Written by Klaire Tan and Katie Russell
Published in the April 17, 2015 issue
Midnight came and passed, and the list of slam poem per- formances to watch grew no shorter. “OCD” by Neal Hilborn, “Spelling Father” by Marshall Davis Jones and of course, perfor- mances by her favorite slam poet: Rudy Francisco. When senior Cadence Calixto finally went to sleep, her head still pounded with the rhythm of slam.
“I became obsessed,” Calixto said, remembering when she first discovered slam poetry. “I would spend hours on YouTube every night, just going from video to video to video.”
In slam poetry, artists share their poems by reciting them out loud. The art form belongs on stage rather than in a classroom or on paper, and it only truly comes alive in the hands of a skilled performer.
“It’s about the performance, just as much, if not more so than the writing,” senior Edut Birger, copresident of Gunn’s Slam Poetry club, said. “Rhythm’s really important. Intonation. Tone. You find connections between the performance and the words they’re saying. The big crescendos. The rhythm. The different diction they have.”
However, slam poetry performances are markedly different from theater performances. The writer is also the performer, which means the artist isn’t sharing someone else’s experiences or work but their own. The result is a much more intimate performance.
“When you see an author perform a slam poem, whatever they are giving you is exactly what they mean and however they are delivering this is what they want you to take away from it,” Birger said. “That’s what’s so intimate and beautiful. It’s honest and very, very personal.”
The Thought Process
As a highly personal medium, slam poems lend a great deal of flexibility to the artist. According to Birger, each poet has his own style of performance and approach towards the writing process. Some artists let a poem sit in their heads for months, slowly pro- cessing the idea before picking up a pen. When they finally do put pen to paper, the first draft is already near halfway to completion. Others jot down a quick, rough draft which they then revise line by line, while a few poets wait for inspiration to hit.
Sophomore Michelle Austreich considers herself to be closest to the last kind. For her, poetry is a product of the situations and emotions that she is going through at the time of writing. Thus, she tries to let her emotions translate naturally into poetry when writing. “I have a few set ideas that I want to include but I never have a set structure that I follow. I just let it carry out,” she said. “I know how I want to start it and I know how I wanted to end it, and in between, I have tidbits of ideas that I want to include, but no structure. As I go, I think, oh, this would work here.”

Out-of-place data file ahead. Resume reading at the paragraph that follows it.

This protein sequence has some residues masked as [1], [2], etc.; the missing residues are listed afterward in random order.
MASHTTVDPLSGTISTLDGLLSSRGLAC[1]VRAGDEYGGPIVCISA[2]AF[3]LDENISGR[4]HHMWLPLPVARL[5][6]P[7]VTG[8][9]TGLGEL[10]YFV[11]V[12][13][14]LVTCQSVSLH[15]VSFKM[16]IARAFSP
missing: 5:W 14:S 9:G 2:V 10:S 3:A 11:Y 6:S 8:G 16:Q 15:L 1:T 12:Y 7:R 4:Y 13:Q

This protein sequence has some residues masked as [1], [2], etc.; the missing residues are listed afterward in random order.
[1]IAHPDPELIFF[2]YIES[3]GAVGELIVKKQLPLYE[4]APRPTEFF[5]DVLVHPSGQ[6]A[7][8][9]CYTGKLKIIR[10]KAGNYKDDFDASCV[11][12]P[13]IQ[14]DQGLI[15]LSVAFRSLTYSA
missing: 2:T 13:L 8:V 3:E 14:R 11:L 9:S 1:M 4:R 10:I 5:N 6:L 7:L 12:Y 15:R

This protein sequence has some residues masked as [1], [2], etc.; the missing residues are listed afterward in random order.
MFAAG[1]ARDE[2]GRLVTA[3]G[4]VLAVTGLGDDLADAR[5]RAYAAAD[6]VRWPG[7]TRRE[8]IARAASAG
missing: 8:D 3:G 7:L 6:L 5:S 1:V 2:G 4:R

Junior Crystal Trevillion also sees poetry as a way to capture her feelings from a specific moment. However, she goes through a very different thought process when putting her thoughts on paper. “For me, it’s chronological. I go through what events happened and how I feel about them or how I see them in my perspective,” she said. Trevillion’s poems have mainly been about her battle against leukemia, and she has performed her slam poetry at several events. The personal nature of slam poems add to the difficulty of performing them, according to Calixto. On stage, poets come face-to-face with their audiences while sharing their poem. “Going up in front of everyone is terrifying and beautiful and thrilling,” she said. “The feeling afterwards is unbelievable. You feel so proud because you’ve finally got this off your chest and out there and it speaks to people.”
Since first learning about slam poetry, Birger and Calixto have transitioned from videos on the Internet to real slam poetry venues. Through visits to the Nuyorican Poetry Cafe, a brick-walled cafe in New York well known for hosting slam poet performances, and volunteering at the National Poetry Slam last year, Birger has gained more exposure to the art.
“I don’t think I’m the best performer, overall, but I’m working on it, and every time I perform, I think I get a little bit better,” she said. “When people tell me that something struck them, it really is heart-warming.”
Through Slam Poetry club, Birger and her copresident Jenny Han hope to contribute to a bigger slam community at Gunn and change the perception of “poetry kids being the weirdos,” as Birger put it.
“Spoken word is a powerful form of self expression that needs to be exposed to Gunn,” Han said. “The slam club was created to act as another channel for individuality and hopefully allow people to be more open.”
Han and Birger invite anyone interested in slam poetry to stop by N-104 at lunch on Wednesdays. Beginners are welcome, as the two believe lack of experience can be made up for by enthusiasm. “Slam poetry is a narrative; it’s a performance,” Birger said. “It’s hard to write good pieces of slam, but it’s not hard to get started. Anyone can write slam. You don’t have to be a writer. You don’t have to be a performer.”